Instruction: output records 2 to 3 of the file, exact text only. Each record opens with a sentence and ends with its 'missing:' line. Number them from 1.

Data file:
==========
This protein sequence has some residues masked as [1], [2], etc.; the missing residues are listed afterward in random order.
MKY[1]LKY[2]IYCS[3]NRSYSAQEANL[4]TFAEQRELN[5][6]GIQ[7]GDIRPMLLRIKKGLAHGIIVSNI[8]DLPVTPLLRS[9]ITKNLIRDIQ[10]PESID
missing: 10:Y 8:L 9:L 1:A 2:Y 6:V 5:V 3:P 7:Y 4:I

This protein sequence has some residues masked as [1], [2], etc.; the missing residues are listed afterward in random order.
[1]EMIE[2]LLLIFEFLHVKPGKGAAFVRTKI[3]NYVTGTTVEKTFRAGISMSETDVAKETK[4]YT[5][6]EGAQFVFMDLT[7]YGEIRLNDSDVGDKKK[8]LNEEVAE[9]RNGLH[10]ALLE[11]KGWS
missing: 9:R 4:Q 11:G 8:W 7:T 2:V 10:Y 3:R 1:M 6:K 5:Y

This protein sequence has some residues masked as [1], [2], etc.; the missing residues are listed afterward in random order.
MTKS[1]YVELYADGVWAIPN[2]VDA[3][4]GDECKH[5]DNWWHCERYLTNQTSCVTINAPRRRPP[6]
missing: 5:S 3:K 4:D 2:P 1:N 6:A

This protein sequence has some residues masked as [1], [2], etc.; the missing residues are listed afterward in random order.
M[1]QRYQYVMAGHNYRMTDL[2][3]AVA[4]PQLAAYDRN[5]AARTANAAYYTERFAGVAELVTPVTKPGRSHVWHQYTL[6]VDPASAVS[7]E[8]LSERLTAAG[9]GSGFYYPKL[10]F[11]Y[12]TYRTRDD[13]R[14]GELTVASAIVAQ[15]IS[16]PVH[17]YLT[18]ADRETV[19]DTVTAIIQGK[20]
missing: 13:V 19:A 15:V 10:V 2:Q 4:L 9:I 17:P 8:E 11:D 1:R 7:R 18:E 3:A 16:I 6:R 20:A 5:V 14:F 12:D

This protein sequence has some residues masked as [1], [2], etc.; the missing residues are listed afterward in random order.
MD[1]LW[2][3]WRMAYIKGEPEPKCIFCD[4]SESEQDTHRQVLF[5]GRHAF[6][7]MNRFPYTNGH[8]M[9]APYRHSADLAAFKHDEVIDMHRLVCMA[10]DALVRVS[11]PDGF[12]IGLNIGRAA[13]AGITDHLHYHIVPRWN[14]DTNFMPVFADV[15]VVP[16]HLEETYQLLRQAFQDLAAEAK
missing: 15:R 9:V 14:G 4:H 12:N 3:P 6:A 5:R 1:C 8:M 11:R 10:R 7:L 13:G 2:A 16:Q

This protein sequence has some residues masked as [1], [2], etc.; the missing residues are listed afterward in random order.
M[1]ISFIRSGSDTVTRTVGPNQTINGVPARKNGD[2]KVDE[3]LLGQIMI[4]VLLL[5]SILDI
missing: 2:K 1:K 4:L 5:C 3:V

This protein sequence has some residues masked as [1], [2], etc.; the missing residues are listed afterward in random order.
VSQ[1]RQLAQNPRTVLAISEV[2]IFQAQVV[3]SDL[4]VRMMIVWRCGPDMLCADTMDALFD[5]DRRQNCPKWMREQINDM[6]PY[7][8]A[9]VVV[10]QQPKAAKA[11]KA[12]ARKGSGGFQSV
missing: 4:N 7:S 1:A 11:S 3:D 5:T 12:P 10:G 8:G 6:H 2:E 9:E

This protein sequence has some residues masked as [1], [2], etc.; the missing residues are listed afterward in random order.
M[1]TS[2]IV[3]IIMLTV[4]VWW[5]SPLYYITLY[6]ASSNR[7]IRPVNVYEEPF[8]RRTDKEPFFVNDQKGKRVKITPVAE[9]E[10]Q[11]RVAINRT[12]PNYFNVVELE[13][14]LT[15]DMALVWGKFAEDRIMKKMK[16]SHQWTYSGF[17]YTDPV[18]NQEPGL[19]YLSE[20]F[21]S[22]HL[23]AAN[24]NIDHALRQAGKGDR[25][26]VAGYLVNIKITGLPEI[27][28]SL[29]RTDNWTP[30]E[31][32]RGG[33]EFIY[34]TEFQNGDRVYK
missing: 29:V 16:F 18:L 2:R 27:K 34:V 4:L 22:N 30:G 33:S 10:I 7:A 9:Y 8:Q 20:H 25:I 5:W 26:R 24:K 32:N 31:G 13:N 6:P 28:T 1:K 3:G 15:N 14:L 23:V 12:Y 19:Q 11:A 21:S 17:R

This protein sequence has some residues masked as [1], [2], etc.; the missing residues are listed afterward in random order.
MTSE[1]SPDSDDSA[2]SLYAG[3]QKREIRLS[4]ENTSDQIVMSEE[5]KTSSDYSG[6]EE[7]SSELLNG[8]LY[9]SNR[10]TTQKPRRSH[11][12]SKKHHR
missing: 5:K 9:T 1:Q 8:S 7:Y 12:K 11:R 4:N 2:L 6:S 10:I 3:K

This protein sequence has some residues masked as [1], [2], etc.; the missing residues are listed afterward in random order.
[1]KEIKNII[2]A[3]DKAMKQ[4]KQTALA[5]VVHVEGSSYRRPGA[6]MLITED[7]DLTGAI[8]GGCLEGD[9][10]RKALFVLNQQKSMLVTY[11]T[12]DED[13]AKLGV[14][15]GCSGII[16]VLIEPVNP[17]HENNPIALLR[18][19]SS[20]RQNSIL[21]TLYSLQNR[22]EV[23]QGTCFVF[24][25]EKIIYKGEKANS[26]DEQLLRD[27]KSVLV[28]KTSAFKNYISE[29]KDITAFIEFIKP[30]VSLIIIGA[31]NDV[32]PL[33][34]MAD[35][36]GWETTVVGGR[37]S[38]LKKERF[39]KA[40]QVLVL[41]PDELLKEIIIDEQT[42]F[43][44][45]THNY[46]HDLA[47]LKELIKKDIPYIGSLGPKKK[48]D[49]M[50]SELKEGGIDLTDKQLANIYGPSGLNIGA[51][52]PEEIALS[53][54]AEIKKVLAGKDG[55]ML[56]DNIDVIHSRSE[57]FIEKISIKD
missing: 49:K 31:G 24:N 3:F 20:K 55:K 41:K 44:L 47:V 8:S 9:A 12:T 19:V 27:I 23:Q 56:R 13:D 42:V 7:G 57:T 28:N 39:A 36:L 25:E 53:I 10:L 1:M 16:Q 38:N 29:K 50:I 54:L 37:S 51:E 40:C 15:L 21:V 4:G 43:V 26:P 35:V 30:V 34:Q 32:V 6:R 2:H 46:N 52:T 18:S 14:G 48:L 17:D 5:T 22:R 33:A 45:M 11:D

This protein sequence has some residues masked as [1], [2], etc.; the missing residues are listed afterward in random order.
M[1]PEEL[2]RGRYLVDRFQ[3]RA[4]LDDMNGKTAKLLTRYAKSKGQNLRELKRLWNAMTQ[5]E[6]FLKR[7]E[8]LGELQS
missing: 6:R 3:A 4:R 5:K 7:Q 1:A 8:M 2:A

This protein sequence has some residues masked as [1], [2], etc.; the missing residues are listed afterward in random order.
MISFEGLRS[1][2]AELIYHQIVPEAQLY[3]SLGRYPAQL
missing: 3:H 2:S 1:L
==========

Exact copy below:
This protein sequence has some residues masked as [1], [2], etc.; the missing residues are listed afterward in random order.
[1]EMIE[2]LLLIFEFLHVKPGKGAAFVRTKI[3]NYVTGTTVEKTFRAGISMSETDVAKETK[4]YT[5][6]EGAQFVFMDLT[7]YGEIRLNDSDVGDKKK[8]LNEEVAE[9]RNGLH[10]ALLE[11]KGWS
missing: 9:R 4:Q 11:G 8:W 7:T 2:V 10:Y 3:R 1:M 6:K 5:Y

This protein sequence has some residues masked as [1], [2], etc.; the missing residues are listed afterward in random order.
MTKS[1]YVELYADGVWAIPN[2]VDA[3][4]GDECKH[5]DNWWHCERYLTNQTSCVTINAPRRRPP[6]
missing: 5:S 3:K 4:D 2:P 1:N 6:A